A large beige-colored cube cube full of dents has been rammed between two walls of the exhibition architecture, as if hurled by the hand of a giant. Technically, it is a vastly enlarged intact cube of paper that the artist crumpled in one quick, casual movement. She then had the deformed model translated into a precisely constructed cube of 1 mm thick sheet steel. Under her supervision and guidance, she had the cube struck with a heavy metal object until it acquired the exact damaged shape she envisioned. Thus, its accidental appearance has been meticulously constructed, and the aggressive impulse deliberately controlled and frozen. As the simplified shape of a house, the cube – it has a hidden door facing the corner – is a mental space for the artist and as such a metaphor. The damage represents creative destruction, or rather, the experience that ever new combinations of factors keep change in flux. After the wall fell, Sosnowska witnessed the overhaul of socialist architecture in Warsaw. In works of this kind, she addresses obsolete gestures of representation, gestures that burrow into new materials and that, like parasites, continue to exist quite openly or undercover.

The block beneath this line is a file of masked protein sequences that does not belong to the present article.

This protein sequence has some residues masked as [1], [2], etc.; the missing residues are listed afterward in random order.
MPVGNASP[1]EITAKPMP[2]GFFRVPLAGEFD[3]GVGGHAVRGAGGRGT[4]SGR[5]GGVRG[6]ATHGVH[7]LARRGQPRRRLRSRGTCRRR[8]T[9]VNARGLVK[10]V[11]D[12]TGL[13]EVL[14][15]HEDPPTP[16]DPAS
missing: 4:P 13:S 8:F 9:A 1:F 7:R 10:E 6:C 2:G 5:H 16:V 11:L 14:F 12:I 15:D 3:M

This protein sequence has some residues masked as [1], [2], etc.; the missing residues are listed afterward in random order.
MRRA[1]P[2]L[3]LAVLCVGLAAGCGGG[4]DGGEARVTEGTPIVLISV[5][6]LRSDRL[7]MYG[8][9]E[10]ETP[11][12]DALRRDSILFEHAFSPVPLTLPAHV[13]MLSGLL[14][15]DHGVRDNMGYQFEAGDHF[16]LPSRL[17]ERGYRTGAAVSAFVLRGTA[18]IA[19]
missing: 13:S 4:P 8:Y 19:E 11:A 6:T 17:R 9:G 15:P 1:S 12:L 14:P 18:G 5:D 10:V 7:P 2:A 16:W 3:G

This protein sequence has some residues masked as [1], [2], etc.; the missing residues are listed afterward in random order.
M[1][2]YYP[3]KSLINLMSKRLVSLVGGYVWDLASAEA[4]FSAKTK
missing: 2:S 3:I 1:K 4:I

Monika Sosnowska (b.1972, Ryki, Poland) destabilizes rooms by erecting site-specific structures in them. She makes models of architectural bodies, damages them, and has them converted into large formats. The artist often chooses to work with craftsmen in Poland who had been specialized in prefabricated building under socialism. Sosnowska lives and works in Warsaw.
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